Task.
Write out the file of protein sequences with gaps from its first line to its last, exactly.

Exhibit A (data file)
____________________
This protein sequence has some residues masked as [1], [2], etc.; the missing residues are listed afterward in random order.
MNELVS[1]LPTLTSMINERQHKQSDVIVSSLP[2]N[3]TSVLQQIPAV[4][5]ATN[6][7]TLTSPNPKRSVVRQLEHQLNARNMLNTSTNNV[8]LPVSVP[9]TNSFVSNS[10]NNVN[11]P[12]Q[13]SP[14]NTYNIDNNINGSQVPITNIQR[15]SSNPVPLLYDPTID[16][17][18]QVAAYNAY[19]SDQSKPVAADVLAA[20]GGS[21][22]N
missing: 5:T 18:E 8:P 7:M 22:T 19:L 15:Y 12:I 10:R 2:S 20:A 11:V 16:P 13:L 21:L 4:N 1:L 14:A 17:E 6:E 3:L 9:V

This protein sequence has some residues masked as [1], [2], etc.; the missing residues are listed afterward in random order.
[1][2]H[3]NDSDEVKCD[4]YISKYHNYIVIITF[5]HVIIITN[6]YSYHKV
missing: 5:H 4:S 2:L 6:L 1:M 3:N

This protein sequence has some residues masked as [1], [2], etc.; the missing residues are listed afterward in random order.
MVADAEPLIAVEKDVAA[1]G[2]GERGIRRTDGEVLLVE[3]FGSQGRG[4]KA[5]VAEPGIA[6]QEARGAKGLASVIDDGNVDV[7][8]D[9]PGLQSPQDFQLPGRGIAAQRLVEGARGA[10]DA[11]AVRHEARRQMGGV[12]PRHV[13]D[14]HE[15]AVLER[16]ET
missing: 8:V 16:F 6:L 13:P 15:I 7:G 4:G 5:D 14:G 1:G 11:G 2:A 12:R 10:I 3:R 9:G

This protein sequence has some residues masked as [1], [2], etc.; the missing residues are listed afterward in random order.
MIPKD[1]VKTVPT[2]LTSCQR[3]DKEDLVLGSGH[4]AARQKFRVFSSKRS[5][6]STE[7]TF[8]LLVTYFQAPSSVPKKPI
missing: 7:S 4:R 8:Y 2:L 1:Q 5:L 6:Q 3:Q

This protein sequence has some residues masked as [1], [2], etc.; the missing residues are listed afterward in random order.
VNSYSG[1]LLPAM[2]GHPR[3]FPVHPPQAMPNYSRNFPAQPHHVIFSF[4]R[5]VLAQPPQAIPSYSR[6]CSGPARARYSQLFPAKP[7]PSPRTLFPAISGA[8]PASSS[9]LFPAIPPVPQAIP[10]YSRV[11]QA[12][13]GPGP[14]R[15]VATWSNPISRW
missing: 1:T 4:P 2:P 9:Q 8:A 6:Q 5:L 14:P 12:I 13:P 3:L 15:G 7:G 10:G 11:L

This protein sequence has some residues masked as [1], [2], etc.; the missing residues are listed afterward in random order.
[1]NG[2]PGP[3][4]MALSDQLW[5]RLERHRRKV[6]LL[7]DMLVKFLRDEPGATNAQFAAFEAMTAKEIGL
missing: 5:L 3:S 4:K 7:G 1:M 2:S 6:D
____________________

This protein sequence has some residues masked as [1], [2], etc.; the missing residues are listed afterward in random order.
MNELVS[1]LPTLTSMINERQHKQSDVIVSSLP[2]N[3]TSVLQQIPAV[4][5]ATN[6][7]TLTSPNPKRSVVRQLEHQLNARNMLNTSTNNV[8]LPVSVP[9]TNSFVSNS[10]NNVN[11]P[12]Q[13]SP[14]NTYNIDNNINGSQVPITNIQR[15]SSNPVPLLYDPTID[16][17][18]QVAAYNAY[19]SDQSKPVAADVLAA[20]GGS[21][22]N
missing: 5:T 18:E 8:P 7:M 22:T 19:L 15:Y 12:I 10:R 2:S 20:A 11:V 16:P 13:L 21:L 4:N 1:L 14:A 17:E 6:E 3:L 9:V

This protein sequence has some residues masked as [1], [2], etc.; the missing residues are listed afterward in random order.
[1][2]H[3]NDSDEVKCD[4]YISKYHNYIVIITF[5]HVIIITN[6]YSYHKV
missing: 5:H 4:S 2:L 6:L 1:M 3:N

This protein sequence has some residues masked as [1], [2], etc.; the missing residues are listed afterward in random order.
MVADAEPLIAVEKDVAA[1]G[2]GERGIRRTDGEVLLVE[3]FGSQGRG[4]KA[5]VAEPGIA[6]QEARGAKGLASVIDDGNVDV[7][8]D[9]PGLQSPQDFQLPGRGIAAQRLVEGARGA[10]DA[11]AVRHEARRQMGGV[12]PRHV[13]D[14]HE[15]AVLER[16]ET
missing: 8:V 16:F 6:L 13:P 15:I 7:G 4:G 5:D 14:G 1:G 11:G 2:A 12:R 10:I 3:R 9:G

This protein sequence has some residues masked as [1], [2], etc.; the missing residues are listed afterward in random order.
MIPKD[1]VKTVPT[2]LTSCQR[3]DKEDLVLGSGH[4]AARQKFRVFSSKRS[5][6]STE[7]TF[8]LLVTYFQAPSSVPKKPI
missing: 7:S 4:R 8:Y 2:L 1:Q 5:L 6:Q 3:Q

This protein sequence has some residues masked as [1], [2], etc.; the missing residues are listed afterward in random order.
VNSYSG[1]LLPAM[2]GHPR[3]FPVHPPQAMPNYSRNFPAQPHHVIFSF[4]R[5]VLAQPPQAIPSYSR[6]CSGPARARYSQLFPAKP[7]PSPRTLFPAISGA[8]PASSS[9]LFPAIPPVPQAIP[10]YSRV[11]QA[12][13]GPGP[14]R[15]VATWSNPISRW
missing: 1:T 4:P 2:P 9:Q 8:A 6:Q 5:L 14:P 12:I 13:P 3:L 15:G 7:G 10:G 11:L

This protein sequence has some residues masked as [1], [2], etc.; the missing residues are listed afterward in random order.
[1]NG[2]PGP[3][4]MALSDQLW[5]RLERHRRKV[6]LL[7]DMLVKFLRDEPGATNAQFAAFEAMTAKEIGL
missing: 5:L 3:S 4:K 7:G 1:M 2:S 6:D